How to Manage Your Blood Pressure to Monitor Adrenal Fatigue - dummies

How to Manage Your Blood Pressure to Monitor Adrenal Fatigue

By Richard Snyder, Wendy Jo Peterson

Depending on your stage of adrenal fatigue and your presenting symptoms, managing your condition may involve measuring your blood pressure at home. With these measurements, you and your healthcare provider can get better sense of how you’re doing day-to-day. Many low-cost blood pressure monitors are available for home use; you can ask your pharmacist or healthcare practitioner for guidance in choosing one.

You measure your blood pressure with a blood pressure cuff. In our experience, you get the most reliable results from devices that use an arm cuff. You strap the cuff on your upper arm and squeeze a bulb to pump it up, or if you’re using a digital model, you push a button and the cuff inflates automatically. Then wait for the readings. The digital models give you easy-to-read numbers.

Measure your blood pressure lying, sitting, and standing if you’re able. At the very least, try to measure your blood pressure when going from a sitting position to a standing position. To obtain an accurate blood pressure reading, you should maintain each position for at least 90 seconds before checking your blood pressure.

For example, after you change from a sitting position to a standing position, stand for at least 90 seconds (if you can) before taking a blood pressure measurement. If you’re symptomatic when you stand (that is, lightheaded or dizzy), take your blood pressure sooner or better yet, have a family member or significant other take your blood pressure if possible.

If you feel like you’re going to faint, sit down! If you’re feeling that lightheaded or dizzy when standing, this is a very strong indication that you need treatment.

Your healthcare provider will likely instruct you to measure your blood pressure on a regular basis, a least once each day. For example, to keep it simple, you may be asked to measure your blood pressure in the morning when you wake up and before dinner. Doing measurements this way helps you pinpoint the point in the day when you’re having problems with blood pressure.

How to raise your blood pressure

In the early stages of adrenal fatigue, adrenal hormones can elevate your blood pressure. High blood pressure is called hypertension. Most physicians define hypertension as a blood pressure above 140/90 mm Hg (a systolic blood pressure above 140 or diastolic blood pressure above 90).

It’s no secret that stress, illness, and inflammation can elevate blood pressure, and a significant contributor is the increased production of the adrenal hormones cortisol, epinephrine, norepinephrine, and especially aldosterone.

What to do with low blood pressure

When adrenal fatigue begins to become adrenal burnout, you can develop low blood pressure (technically called hypotension), even when you’re lying down. Over time, as your adrenal glands are further fatigued, you see a gradual lowering of your baseline blood pressure.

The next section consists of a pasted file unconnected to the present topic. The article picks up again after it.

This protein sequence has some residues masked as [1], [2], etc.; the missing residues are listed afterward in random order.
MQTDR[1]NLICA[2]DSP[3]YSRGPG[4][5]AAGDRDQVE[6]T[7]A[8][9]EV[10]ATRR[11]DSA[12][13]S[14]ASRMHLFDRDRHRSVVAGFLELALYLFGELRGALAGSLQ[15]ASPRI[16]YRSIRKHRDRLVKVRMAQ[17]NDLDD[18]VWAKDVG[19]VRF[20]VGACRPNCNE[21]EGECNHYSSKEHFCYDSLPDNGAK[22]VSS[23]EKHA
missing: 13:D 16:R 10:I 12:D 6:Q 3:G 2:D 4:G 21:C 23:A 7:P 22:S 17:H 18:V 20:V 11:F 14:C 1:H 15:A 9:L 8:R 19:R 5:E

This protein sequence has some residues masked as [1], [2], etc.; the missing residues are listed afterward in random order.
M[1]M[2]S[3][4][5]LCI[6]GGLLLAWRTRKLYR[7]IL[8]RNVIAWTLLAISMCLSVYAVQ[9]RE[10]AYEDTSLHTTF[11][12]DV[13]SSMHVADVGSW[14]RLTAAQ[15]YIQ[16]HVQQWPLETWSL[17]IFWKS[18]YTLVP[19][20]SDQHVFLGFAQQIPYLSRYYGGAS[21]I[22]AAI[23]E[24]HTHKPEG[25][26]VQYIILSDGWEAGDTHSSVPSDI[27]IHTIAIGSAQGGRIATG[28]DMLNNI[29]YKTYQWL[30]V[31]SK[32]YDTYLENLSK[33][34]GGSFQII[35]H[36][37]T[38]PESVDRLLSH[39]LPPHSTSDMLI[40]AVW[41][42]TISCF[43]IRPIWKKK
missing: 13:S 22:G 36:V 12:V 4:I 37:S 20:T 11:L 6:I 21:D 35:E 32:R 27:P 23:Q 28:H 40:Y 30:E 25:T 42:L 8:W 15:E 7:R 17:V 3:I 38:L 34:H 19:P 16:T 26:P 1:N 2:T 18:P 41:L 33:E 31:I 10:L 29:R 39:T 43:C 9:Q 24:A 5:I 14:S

In the last stage of adrenal fatigue, which is adrenal exhaustion, blood pressure can be very low because the adrenals aren’t producing enough of the hormones cortisol and aldosterone to maintain the blood pressure.

A strict definition of low blood pressure is a value less than 120/80 mm Hg. That being said, everyone’s “normal” is different. Some people’s baseline blood pressure is as low as 90/40 mm Hg, and they feel fine and dandy with that blood pressure. For others, their blood pressure is often higher. The point is to understand what your normal is and to look for changes from that normal.

Why you get dizzy when you stand up

Orthostatic hypotension, or feeling dizzy when you stand up, is one of the commonest symptoms of adrenal fatigue. This symptom often occurs in advanced stages of adrenal fatigue, when the adrenal glands are unable to produce more aldosterone and cortisol, which you need in order to regulate your blood pressure when you sit up or try to stand.

Decreased blood flow to the noggin is why you can feel lightheaded or dizzy when you change from one position to another.

Here’s how it works: When you change from a lying position to a sitting or standing position, your body has built-in regulatory mechanisms to make sure the blood flow gets to your brain. The adrenal glands increase production of cortisol, aldosterone, epinephrine, and norepinephrine.

These hormones increase the activity of your nervous system (specifically, your autonomic nervous system) to try to raise your blood pressure. When your adrenal glands are really worn out, they can’t increase the production of these hormones, so you have a blood-flow problem and a nervous-system problem. No wonder you feel dizzy!

When you go to your healthcare provider, begin by telling him or her about any dizziness. Then the practitioner should measure your blood pressure while you’re lying down, sitting, and standing.

When your blood pressure is taken in the healthcare practitioner’s office, you get only one measurement. To get a fuller picture, measure your blood pressure at home. Please refer to the earlier sidebar “Taking your blood pressure at home.”

Your healthcare provider may strongly suspect adrenal fatigue if your blood pressure doesn’t increase when you stand up or if it decreases. A systolic blood pressure that doesn’t increase by 10 mm Hg upon standing can strongly indicate adrenal fatigue. This is called Ragland’s sign (see the nearby sidebar “Let’s get physical: Reading specific signs of adrenal fatigue”).